What stocks to buy during coronavirus dip
Sit Fixed Income Advisors’ Bryce Doty discusses the declining yields on U.S. Treasuries as Apple and Walmart are seemingly affected by the coronavirus outbreak.
U.S. equity futures are trading lower after Apple said it would fail to meet its profit target.
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The major futures indexes are indicating a decline of 0.5 percent when trading resumes on Tuesday following the Presidents Day holiday.
Apple Inc. joined the growing number of companies who are forecasting a hit to their bottom lines from the coronavirus outbreak.
Apple warned its investors on Monday that it won't meet its second-quarter financial guidance because the outbreak has cut production of iPhones.
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The company said all of its iPhone manufacturing facilities are outside Hubei province, the epicenter of the outbreak, and all have been reopened. But production is ramping up slowly.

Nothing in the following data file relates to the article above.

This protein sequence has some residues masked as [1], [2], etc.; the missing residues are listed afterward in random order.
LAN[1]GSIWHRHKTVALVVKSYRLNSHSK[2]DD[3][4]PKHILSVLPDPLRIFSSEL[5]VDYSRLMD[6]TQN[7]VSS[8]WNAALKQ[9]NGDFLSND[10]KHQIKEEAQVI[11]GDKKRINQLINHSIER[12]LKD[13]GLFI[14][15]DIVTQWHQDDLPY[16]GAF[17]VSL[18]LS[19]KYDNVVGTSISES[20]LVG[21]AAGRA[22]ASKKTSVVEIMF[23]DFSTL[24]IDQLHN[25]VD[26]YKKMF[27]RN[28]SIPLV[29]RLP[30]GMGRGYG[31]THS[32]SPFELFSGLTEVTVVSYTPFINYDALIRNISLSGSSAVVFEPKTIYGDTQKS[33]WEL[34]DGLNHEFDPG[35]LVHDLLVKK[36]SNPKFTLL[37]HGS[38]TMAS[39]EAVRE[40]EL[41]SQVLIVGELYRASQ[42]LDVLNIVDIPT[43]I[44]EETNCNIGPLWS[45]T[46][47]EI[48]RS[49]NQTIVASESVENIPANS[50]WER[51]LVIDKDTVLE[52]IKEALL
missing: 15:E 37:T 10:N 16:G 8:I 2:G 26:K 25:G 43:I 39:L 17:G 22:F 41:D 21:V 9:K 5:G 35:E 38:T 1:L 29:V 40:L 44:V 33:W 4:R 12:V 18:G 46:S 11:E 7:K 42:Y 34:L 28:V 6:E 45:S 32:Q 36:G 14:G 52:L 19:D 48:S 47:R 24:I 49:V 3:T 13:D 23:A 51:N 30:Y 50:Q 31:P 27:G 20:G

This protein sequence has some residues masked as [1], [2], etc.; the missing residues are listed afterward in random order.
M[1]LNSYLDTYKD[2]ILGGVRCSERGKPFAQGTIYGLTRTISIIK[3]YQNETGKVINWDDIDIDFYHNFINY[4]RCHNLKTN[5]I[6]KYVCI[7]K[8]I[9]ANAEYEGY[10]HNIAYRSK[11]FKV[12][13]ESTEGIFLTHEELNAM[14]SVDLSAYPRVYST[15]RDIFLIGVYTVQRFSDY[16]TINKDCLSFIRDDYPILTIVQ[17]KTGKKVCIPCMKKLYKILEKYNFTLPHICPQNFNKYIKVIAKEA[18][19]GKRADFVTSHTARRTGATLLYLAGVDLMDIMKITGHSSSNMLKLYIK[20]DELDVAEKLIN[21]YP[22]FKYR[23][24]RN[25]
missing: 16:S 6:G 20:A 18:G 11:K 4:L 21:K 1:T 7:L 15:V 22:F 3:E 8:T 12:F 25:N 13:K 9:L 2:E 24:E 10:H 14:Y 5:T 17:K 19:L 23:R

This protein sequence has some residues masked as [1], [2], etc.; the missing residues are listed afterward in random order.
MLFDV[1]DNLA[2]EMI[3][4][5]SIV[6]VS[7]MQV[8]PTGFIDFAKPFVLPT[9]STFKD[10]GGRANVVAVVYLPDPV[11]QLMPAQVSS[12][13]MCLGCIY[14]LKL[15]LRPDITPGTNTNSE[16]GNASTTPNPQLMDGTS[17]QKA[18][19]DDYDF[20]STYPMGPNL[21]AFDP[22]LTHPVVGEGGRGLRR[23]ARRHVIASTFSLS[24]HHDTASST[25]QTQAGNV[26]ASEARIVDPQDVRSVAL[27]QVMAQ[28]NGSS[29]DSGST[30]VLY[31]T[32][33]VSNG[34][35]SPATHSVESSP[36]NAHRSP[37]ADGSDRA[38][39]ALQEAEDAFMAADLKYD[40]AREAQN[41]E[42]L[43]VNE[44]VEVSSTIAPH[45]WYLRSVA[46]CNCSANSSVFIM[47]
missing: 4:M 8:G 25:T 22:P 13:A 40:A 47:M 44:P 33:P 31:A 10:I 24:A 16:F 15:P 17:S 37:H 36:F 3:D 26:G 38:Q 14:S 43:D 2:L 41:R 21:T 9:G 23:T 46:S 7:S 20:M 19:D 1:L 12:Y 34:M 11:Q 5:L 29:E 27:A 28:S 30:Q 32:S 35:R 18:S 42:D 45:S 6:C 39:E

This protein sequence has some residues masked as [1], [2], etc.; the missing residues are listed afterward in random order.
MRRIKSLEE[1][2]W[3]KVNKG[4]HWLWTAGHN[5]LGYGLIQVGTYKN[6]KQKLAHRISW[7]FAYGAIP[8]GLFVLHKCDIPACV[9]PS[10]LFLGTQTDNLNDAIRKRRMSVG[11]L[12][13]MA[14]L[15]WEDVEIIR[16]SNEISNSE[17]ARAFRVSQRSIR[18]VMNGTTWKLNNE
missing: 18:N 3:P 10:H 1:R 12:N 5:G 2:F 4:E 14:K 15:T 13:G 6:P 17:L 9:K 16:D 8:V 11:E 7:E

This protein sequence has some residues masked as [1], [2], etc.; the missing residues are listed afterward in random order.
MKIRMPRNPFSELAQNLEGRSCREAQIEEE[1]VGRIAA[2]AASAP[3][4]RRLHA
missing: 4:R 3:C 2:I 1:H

Shares of Apple are down 3 percent in the premarket.
“The health and well-being of every person who helps make these products possible is our paramount priority, and we are working in close consultation with our suppliers and public health experts as this ramp continues,” Apple said in a statement.
In earnings news, Walmart reported fourth-quarter earnings and revenue that fell short of Wall Street estimates, sending shares of the retailer lower.
In Asia, Japan's Nikkei index lost 1.4 percent, the Hang Seng in Hong Kong lost 1.5 percent and the Shanghai Composite was little changed.
In Europe, London's FTSE fell 0.8 percent, Germany's DAX slipped 0.7 percent and France's CAC was lower by 0.4 percent.
CHINA REPORTS 1,886 NEW VIRUS CASES, DEATH TOLL UP BY 98
Signs suggest China may postpone its annual congress, its biggest political meeting of the year. The standing committee for the National People’s Congress will meet Feb. 24 to deliberate postponing the meeting that is due to start March 5.
China reported 1,886 new virus cases and 98 more deaths in its update Tuesday. A report saying the disease outbreak has caused a mild illness in most people raised optimism among global health authorities.
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But as the outbreak persists, bringing new travel advisories and disrupting trade, travel and supply chains, it is casting a vast shadow over the regional economy.
The Associated Press contributed to this article.
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